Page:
in performance: chuck prophet and the mission express

chuck prophet.

Among the topics up for discussion at last night’s splendidly soulful performance by Chuck Prophet at Cosmic Charlie’s dealt with what could best be described as emotive day planning (well, technically, evening planning). It posed this question: Of all the weeknights, which is the saddest? Prophet quickly whittled the possibilities down to Tuesday or Wednesday.

“A lot of people who come out on Tuesday still think it’s the weekend,” he remarked. But those who brave the night life on Wednesday, he added, already have the following weekend on their minds. Such reasoning seemed conveniently diplomatic. But the crowd on hand seemed to show little concern that this very potent rock show fell on a school night. From the moment the 1 ¾ hour performance commenced with the bountiful riffs and dual guitar colors of Storm Across the Sea, the audience bought in fully to a show Prophet later summarized as a “poetry reading.”

Really, poetry? Granted, Prophet writes literate, emotive songs rich on narrative detail and vivid characterizations. That was abundantly clear within the material he offered from his new Temple Beautiful. The concert featured 8 of the album’s 12 tunes, including a sibling saga of murder and forgiveness, The Left Hand and the Right Hand, and an engaging San Francisco scrapbook remembrance, Willie Mays is Up At Bat.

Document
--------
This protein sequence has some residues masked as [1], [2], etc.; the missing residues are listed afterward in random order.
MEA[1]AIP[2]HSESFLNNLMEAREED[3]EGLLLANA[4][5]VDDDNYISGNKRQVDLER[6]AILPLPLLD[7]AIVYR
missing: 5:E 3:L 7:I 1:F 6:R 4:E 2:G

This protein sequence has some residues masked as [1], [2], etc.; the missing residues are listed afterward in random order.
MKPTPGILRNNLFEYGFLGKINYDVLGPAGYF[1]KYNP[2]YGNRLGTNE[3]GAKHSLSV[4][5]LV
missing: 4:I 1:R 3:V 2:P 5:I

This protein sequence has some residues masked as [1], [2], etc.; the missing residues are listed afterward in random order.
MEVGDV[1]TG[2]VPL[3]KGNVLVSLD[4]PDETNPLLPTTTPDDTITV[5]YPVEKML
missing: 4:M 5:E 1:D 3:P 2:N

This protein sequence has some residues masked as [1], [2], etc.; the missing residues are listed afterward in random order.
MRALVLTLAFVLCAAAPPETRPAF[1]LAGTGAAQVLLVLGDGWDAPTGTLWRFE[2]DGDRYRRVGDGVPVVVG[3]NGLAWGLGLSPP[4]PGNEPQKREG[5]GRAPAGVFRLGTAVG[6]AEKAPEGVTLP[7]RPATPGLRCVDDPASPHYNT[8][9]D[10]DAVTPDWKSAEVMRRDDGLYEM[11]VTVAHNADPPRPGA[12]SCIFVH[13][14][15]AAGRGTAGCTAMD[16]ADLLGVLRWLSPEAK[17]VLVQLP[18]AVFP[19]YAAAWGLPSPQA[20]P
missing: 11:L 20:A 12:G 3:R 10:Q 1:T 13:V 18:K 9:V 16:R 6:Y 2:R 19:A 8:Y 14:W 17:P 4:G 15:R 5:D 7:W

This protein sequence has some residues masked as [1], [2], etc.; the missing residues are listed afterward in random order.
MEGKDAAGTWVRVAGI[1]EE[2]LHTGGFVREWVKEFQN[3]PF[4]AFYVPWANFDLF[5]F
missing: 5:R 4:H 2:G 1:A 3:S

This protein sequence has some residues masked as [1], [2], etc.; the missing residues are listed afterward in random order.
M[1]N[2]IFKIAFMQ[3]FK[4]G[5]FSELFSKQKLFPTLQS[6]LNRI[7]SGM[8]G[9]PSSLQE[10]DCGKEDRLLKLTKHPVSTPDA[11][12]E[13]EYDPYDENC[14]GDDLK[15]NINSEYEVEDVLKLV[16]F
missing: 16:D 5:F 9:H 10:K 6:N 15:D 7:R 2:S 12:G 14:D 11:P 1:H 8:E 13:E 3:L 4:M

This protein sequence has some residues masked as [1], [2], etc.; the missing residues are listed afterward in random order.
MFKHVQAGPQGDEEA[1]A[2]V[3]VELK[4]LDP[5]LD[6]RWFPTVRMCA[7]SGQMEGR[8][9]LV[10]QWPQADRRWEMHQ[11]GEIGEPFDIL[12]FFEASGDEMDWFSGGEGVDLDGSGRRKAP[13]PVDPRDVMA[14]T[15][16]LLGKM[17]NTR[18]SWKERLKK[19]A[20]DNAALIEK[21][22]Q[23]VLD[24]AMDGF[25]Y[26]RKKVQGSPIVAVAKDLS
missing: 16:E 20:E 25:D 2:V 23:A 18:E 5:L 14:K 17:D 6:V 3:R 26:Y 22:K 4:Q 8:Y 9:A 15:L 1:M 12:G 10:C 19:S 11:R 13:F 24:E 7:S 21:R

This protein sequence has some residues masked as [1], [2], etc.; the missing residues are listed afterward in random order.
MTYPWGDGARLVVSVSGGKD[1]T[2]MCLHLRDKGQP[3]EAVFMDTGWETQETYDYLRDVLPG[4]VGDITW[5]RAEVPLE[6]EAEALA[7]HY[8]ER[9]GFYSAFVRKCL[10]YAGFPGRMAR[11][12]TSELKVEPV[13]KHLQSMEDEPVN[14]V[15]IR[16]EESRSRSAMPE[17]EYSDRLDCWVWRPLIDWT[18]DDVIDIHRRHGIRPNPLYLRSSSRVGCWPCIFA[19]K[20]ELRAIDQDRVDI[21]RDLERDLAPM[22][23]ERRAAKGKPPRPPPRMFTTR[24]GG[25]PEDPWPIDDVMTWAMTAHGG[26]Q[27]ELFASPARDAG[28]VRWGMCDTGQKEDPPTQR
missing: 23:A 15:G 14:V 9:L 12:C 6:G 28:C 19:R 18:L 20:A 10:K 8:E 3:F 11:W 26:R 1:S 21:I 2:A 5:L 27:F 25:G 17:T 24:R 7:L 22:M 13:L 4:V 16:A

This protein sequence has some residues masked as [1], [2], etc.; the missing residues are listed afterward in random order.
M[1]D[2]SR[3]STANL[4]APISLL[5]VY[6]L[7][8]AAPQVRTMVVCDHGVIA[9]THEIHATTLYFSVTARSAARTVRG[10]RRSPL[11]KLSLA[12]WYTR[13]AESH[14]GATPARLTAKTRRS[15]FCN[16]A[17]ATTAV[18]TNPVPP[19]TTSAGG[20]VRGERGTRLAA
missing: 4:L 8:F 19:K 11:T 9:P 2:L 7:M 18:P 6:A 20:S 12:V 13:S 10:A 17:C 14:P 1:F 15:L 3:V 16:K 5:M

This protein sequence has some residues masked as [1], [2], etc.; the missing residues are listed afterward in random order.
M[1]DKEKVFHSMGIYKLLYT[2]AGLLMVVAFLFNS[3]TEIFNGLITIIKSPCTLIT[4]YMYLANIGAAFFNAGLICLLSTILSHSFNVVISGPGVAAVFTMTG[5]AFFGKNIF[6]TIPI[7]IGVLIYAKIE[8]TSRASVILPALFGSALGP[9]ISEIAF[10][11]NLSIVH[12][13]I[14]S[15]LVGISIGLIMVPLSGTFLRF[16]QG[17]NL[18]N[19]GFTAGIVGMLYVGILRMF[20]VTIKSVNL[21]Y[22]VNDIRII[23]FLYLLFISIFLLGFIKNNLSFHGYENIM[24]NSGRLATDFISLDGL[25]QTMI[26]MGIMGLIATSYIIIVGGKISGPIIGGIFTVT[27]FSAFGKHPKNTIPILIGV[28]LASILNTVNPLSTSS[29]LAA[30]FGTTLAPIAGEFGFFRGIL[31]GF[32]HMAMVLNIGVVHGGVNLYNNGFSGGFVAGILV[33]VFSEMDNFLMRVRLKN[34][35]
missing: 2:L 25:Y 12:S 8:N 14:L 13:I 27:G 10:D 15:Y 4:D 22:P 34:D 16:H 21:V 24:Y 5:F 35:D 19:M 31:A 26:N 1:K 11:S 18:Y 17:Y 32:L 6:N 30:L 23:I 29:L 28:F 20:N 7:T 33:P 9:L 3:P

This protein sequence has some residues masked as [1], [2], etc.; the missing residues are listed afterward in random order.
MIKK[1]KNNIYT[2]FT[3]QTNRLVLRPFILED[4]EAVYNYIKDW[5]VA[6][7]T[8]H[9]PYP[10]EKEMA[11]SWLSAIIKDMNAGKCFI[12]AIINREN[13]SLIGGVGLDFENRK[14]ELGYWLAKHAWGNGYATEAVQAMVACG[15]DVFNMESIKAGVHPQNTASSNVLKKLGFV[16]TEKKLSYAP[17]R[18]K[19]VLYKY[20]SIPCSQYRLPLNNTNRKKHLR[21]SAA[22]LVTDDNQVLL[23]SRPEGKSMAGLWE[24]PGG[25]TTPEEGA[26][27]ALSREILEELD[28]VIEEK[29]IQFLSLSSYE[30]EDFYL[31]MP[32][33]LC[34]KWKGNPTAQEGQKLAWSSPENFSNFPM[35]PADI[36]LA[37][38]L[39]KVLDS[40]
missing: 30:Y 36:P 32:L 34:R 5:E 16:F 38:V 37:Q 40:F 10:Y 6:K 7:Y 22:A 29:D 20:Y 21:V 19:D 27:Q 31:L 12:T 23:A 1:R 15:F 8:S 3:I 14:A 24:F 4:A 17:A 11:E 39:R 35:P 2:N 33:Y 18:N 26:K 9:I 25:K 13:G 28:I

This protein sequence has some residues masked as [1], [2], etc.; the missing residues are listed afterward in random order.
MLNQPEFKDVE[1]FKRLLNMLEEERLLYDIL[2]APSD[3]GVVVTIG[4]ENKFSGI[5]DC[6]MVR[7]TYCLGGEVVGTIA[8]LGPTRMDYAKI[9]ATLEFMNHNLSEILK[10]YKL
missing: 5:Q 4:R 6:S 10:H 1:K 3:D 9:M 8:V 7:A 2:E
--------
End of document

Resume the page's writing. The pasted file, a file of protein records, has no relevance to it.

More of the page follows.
But there were also instances where Prophet’s keen rock ‘n’ roll instincts took over the Temple tunes, as in the punkish howl that served as a coda to White Night, Big City, the brilliant power pop charge that ignited Castro Halloween and the Byrds-like Americana drive of I Felt Like Jesus.

And on Temple Beautiful’s ultra-fun title tune, lyrics and mood became one. After all, how much more of narrative arc does a song need when it chorus boasts such affirmations as “shooby dooby bop bop.”

The rest of the performance boasted a few surprises, specifically Look Both Ways (from Prophet’s 1990 solo debut album Brother Aldo) and a pair of very playful encore covers – a hullabaloo version of the Flamin’ Groovies’ Shake Some Action and the surf classic Pipeline.

But the highlight was the set-closing You Did. The pop parable let Prophet stretch out on guitar, creating long shards of vintage Neil Young-style grit after the lyrics dispensed more of his expert rock and soul semantics: “Who put the ram in the rama lama ding dong?”

Now that’s poetry.



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